Predicting Solution properties
|PDF (549kB) |
A tacit assumption, often made by patients and practitioners alike, is that the properties of contact lens solutions (e.g. relative acidity, buffering capacity, osmolarity, viscosity...) are dictated directly by the intended use(s) listed on a product's label. But for the assumption to be correct, another assumption might be made as well, that is, that there should be a single "best" combination of properties to accomplish the label stated mission. Another way of saying this is that solutions in a particular use class might be expected to hover within narrow limits, around a set of ideal (pH, buffer, viscosity..) values, and consequently would end up looking very similar to one another in their property profiles.
Impact and interest:
Citation countsare sourced monthly fromand citation databases.
These databases contain citations from different subsets of available publications and different time periods and thus the citation count from each is usually different. Some works are not in either database and no count is displayed. Scopus includes citations from articles published in 1996 onwards, and Web of Science® generally from 1980 onwards.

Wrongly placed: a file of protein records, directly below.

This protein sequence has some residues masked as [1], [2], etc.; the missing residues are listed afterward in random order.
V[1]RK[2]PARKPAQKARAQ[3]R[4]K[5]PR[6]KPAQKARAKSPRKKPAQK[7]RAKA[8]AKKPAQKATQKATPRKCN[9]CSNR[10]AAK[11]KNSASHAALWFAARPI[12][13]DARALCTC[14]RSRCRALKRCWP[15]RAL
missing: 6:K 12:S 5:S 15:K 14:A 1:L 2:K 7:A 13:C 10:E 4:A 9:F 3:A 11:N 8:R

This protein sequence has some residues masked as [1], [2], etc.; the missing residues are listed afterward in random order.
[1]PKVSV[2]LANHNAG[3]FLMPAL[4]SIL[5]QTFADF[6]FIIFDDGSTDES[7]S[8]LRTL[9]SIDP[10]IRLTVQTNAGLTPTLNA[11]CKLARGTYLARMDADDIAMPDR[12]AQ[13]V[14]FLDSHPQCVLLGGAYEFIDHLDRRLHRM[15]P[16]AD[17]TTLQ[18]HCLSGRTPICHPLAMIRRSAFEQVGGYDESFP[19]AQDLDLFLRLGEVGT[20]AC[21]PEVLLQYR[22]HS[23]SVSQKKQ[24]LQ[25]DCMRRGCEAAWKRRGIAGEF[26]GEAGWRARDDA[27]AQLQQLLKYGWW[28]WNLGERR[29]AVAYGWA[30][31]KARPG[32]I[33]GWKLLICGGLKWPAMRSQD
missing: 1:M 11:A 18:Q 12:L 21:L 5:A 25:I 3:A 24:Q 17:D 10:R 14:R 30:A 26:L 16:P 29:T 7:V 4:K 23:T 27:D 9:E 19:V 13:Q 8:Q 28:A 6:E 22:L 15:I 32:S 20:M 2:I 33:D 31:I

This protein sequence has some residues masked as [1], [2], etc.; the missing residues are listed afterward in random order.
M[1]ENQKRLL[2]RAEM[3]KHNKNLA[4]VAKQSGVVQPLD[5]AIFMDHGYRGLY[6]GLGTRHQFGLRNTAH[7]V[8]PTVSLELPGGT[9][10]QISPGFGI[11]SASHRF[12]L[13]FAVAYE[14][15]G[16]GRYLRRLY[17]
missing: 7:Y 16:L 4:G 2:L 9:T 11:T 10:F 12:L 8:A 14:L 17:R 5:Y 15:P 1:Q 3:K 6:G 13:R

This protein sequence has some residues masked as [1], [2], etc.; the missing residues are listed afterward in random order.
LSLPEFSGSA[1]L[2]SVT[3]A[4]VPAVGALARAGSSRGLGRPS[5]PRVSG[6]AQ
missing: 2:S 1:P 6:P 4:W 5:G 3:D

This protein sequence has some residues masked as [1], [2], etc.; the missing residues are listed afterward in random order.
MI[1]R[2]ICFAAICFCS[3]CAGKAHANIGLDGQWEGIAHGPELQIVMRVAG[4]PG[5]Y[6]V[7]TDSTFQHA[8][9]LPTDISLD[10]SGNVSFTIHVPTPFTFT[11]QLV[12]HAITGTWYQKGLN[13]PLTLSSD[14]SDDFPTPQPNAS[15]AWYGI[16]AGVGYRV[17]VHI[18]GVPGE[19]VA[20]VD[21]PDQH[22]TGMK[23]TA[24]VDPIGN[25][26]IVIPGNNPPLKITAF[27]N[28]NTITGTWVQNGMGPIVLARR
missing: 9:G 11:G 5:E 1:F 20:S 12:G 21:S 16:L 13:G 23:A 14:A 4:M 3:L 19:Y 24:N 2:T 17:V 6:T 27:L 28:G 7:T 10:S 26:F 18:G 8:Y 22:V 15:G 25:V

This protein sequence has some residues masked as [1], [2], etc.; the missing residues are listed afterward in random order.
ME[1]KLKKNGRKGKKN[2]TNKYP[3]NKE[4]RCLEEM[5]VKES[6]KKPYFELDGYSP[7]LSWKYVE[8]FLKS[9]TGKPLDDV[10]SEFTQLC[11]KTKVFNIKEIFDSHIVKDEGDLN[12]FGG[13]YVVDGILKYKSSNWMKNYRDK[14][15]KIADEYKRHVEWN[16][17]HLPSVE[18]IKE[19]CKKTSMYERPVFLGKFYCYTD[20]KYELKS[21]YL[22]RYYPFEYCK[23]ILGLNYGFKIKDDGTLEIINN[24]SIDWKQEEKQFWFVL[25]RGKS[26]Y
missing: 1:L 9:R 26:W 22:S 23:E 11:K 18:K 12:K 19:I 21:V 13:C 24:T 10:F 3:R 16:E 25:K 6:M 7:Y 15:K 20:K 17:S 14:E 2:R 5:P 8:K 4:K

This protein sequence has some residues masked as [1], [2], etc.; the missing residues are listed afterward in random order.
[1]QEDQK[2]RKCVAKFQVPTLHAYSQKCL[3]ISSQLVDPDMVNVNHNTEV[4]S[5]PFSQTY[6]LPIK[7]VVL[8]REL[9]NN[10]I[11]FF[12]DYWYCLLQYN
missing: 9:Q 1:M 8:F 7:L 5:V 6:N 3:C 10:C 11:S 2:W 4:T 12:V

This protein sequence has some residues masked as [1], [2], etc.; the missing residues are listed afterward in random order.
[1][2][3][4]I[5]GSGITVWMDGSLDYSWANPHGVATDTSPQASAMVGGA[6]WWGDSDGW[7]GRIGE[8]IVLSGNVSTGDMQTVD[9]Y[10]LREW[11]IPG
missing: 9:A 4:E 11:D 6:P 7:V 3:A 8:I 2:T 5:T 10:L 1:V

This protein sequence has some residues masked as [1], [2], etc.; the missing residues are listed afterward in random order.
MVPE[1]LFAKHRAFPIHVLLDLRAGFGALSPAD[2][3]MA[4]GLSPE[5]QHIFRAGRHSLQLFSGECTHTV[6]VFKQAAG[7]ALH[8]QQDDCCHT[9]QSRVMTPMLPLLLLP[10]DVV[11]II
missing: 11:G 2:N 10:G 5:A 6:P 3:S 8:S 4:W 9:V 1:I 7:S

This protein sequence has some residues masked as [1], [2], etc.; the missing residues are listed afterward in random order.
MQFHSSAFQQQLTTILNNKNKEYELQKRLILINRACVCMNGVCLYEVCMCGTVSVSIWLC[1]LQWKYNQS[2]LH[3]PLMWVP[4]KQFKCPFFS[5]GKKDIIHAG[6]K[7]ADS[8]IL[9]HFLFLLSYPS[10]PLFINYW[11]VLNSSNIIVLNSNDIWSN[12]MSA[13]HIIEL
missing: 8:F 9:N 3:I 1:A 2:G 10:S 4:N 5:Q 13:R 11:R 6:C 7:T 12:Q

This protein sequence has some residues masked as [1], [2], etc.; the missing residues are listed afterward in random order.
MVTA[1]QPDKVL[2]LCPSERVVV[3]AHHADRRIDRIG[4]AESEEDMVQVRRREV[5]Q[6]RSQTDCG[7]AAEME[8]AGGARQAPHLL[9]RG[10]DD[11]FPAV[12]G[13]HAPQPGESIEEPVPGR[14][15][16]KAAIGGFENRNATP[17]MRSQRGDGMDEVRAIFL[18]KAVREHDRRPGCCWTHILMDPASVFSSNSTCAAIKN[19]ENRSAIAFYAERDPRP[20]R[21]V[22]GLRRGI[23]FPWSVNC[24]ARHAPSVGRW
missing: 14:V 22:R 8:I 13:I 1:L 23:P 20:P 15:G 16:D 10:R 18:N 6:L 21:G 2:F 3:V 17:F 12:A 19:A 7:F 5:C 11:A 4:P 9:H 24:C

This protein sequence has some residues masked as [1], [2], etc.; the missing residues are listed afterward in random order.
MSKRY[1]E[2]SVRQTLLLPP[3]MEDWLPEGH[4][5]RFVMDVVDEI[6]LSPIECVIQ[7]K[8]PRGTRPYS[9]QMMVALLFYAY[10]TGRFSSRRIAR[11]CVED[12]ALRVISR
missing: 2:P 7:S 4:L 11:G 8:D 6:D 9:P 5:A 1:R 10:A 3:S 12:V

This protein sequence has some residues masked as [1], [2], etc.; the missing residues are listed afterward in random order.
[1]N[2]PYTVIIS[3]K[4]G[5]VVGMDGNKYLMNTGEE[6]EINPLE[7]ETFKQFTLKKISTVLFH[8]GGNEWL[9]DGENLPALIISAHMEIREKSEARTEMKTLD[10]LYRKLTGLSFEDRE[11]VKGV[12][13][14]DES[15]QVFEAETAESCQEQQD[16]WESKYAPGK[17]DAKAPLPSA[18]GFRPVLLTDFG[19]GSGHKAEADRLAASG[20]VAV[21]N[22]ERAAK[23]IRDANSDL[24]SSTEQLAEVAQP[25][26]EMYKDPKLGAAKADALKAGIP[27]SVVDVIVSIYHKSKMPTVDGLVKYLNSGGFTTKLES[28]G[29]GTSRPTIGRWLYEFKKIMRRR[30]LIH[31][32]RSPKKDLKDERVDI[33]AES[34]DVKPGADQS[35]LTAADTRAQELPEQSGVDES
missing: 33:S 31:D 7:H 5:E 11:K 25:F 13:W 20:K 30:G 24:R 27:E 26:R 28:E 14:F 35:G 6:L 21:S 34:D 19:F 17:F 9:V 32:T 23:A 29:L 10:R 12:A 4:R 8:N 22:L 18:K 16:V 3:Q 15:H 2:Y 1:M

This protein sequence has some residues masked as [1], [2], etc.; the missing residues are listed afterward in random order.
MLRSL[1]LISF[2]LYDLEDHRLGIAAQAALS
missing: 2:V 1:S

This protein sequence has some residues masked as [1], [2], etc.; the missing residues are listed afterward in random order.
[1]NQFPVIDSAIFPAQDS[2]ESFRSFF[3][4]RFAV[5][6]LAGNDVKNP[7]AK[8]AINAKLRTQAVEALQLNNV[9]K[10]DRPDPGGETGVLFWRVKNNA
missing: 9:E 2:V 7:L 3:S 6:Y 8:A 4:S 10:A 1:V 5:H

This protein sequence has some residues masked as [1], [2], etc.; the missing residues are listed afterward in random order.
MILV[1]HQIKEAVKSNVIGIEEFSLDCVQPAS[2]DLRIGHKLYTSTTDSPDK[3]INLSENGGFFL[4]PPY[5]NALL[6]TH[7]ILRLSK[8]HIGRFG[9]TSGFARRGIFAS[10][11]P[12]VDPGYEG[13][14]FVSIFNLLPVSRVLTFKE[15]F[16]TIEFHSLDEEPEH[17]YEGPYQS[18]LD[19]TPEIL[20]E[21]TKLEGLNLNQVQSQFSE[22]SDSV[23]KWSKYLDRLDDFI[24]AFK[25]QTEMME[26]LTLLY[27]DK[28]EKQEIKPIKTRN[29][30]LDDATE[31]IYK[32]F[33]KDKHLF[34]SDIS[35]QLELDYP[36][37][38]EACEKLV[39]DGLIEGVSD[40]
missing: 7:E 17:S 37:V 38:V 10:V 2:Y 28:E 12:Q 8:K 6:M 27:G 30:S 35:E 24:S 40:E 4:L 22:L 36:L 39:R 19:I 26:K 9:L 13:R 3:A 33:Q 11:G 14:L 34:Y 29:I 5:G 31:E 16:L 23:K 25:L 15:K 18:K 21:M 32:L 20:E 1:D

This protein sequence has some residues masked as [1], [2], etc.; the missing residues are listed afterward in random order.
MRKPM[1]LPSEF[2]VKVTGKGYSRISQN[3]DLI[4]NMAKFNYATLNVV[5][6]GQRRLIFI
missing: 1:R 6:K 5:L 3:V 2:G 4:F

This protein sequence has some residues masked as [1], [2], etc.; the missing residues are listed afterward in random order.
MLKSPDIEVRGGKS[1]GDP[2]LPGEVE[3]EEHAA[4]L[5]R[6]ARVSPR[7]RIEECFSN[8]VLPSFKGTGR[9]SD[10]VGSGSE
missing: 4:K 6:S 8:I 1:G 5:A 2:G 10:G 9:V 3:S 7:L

Citations counts from theindexing service can be viewed at the linked Google Scholar™ search.
|Item Type:||Journal Article|
|Additional Information:||For more information, please refer to the journal’s website (see link) or contact the author. Author contact details: email@example.com|
|Subjects:||Australian and New Zealand Standard Research Classification > MEDICAL AND HEALTH SCIENCES (110000) > OPTOMETRY AND OPHTHALMOLOGY (111300)|
|Divisions:||Current > QUT Faculties and Divisions > Faculty of Health|
Current > Institutes > Institute of Health and Biomedical Innovation
|Copyright Owner:||Copyright 1988 University of Waterloo|
|Deposited On:||08 Feb 2006|
|Last Modified:||10 Aug 2011 23:10|
Repository Staff Only: item control page